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Citizen Groups: Reject New Rogers City Coal Permit

Unneeded plant would be costly to customers, state economy, public health

April 20, 2011 | By Jim Dulzo
Great Lakes Bulletin News Service

  Coal burning is America‚Äôs most common and most polluting electricity.

Citizen groups representing tens of thousands of Michiganders who support transforming their state’s crippled manufacturing sector into a clean-energy world leader are calling on the Michigan Department of Environmental Quality to reject Wolverine Power Supply Co-Operative’s proposed Rogers City coal plant draft air pollution permit.

MDEQ issued the new draft permit last week, after a state court ordered it to reconsider its original denial of a permit last year. MDEQ has set May 19, 2011 at 7 p.m. at Rogers City High School for a public hearing to receive comments about the new draft permit.

Members of the Clean Energy Now Coalition warn that the dirty, unnecessary plants would hike electricity rates by 60 percent in north and central Michigan, where poverty, unemployment, and the cost of living rates are sky high, and saddle small co-ops there, who own Wolverine, with a huge, multi-generation debt.

“Wolverine has already spent well over $22 million to sell this bad, outmoded idea, and still refuses to disclose where that money is going,” said Sue Harley, of Clean Water Action. “The company is throwing away lots of its members’ money on a wasteful dream that will drain pocketbooks and damage our Great Lakes with mercury and other toxics.”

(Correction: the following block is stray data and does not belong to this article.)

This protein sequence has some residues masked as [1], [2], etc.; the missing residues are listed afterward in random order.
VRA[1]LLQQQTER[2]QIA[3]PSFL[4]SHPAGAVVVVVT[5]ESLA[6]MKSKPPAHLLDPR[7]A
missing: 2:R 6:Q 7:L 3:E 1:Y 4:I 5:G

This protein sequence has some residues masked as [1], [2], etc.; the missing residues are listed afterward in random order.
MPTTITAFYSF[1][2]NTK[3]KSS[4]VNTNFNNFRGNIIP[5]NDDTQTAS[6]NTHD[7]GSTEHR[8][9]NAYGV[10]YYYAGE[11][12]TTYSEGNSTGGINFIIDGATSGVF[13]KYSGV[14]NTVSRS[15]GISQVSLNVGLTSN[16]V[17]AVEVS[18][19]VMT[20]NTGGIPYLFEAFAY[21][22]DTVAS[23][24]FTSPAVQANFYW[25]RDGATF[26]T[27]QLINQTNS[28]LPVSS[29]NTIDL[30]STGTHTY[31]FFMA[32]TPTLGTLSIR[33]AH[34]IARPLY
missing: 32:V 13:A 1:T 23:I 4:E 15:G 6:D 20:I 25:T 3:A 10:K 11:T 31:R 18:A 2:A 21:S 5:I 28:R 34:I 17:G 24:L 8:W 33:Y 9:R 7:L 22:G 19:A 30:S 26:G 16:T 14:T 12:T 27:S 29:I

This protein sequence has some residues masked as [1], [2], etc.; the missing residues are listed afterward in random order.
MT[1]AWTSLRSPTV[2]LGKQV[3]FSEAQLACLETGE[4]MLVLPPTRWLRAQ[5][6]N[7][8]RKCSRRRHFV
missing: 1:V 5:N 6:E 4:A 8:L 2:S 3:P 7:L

Anne Woiwode, of the Sierra Club’s Michigan Chapter, added: “People in northern Michigan cannot afford this coal and pet coke plant. Not only does the company not need it, much cheaper, cleaner alternatives are readily available.”

MDEQ first turned down Wolverine’s proposal last May, saying the co-op had no need for it and warning that it would raise customers’ average monthly bills by $70. This February a state court ruled DEQ could not base its permit denial on need and ordered a prompt reconsideration.

But the court also said that if DEQ’s denial had directly tied Wolverine’s clear opportunity to use other, cleaner options—efficiency, wind and other clean energy options—to better protecting air and water quality, it would have been legal. 

“MDEQ’s refusal to use its authority to reject unnecessary degradation of air quality is very unfortunate for the utility’s customers, public health, and efforts to build a clean-energy economy,” said Shannon Fisk, of the Natural Resources Defense Council. “As Consumers Energy recently discovered, new coal power is now more expensive than new wind power, and this decision points us in the wrong direction.”

CEN members are pressing Wolverine to reconsider its five-year-old plan, which has not been revised even  as other American companies have cancelled more than 150 coal plant proposals due to their severe financial risks, which convinced investment firms that new coal is a bad financial bet.

“Wolverine has given no indication that it is seriously considering cheaper, cleaner alternatives,” noted Wayne Vermilya, Allis Township resident. “When is this company going to face reality, and use efficiencyand renewables to give its customers and the environment a much better deal?”

The Michigan Land Use Institute is a member of the Clean Energy Now coalition. Reach him at jimdulzo@mlui.org.

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